1607 to 1619: An Examination of Change over Time at James Fort

Author(s): Danny W. Schmidt; Lisa E. Fischer

Year: 2018


Within the first few weeks of landing on Jamestown Island in the spring of 1607 the colonists set about constructing a triangular palisaded fort. At first tents served to house the colonists, and to shelter their place of worship. Slowly but surely with the first public buildings, the storehouse and the church, more permanent structures began to rise. The interior of the fort would see many changes during these years, both reflected in the documentary record as well as the archaeological record. This presentation attempts to set forth a chronology of the structures that have been identified archaeologically at the James Fort site by drawing on both the material evidence as well as the primary records.  James Fort would start by housing the elite as well as the commoners, but near the end of its existence would only house the governor and his councilors along with the town’s public buildings.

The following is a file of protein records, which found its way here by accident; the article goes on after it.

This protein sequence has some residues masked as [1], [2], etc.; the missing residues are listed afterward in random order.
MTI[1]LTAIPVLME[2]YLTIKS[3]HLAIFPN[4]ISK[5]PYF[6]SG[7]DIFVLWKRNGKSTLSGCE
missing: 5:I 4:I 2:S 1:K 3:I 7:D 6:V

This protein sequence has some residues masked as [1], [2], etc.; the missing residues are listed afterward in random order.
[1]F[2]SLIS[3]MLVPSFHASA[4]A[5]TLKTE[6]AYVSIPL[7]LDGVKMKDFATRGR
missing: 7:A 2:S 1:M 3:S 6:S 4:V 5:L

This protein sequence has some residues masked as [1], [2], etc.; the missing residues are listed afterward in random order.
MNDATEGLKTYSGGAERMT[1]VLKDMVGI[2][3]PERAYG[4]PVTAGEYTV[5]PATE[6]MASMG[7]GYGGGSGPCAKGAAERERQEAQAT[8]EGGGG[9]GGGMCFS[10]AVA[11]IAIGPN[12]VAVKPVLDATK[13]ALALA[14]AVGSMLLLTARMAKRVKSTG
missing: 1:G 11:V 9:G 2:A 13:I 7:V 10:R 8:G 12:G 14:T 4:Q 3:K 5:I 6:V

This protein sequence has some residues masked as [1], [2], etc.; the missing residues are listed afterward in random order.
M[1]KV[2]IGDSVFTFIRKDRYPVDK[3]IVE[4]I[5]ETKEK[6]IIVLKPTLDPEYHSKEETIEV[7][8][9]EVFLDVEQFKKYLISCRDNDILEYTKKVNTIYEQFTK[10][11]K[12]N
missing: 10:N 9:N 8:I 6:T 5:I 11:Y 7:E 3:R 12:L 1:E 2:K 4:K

Cite this Record

1607 to 1619: An Examination of Change over Time at James Fort. Danny W. Schmidt, Lisa E. Fischer. Presented at Society for Historical Archaeology, New Orleans, Louisiana. 2018 ( tDAR id: 441314)


Temporal Keywords
Early 17th century

Spatial Coverage

min long: -129.199; min lat: 24.495 ; max long: -66.973; max lat: 49.359 ;

Individual & Institutional Roles

Contact(s): Society for Historical Archaeology

Record Identifiers

PaperId(s): 914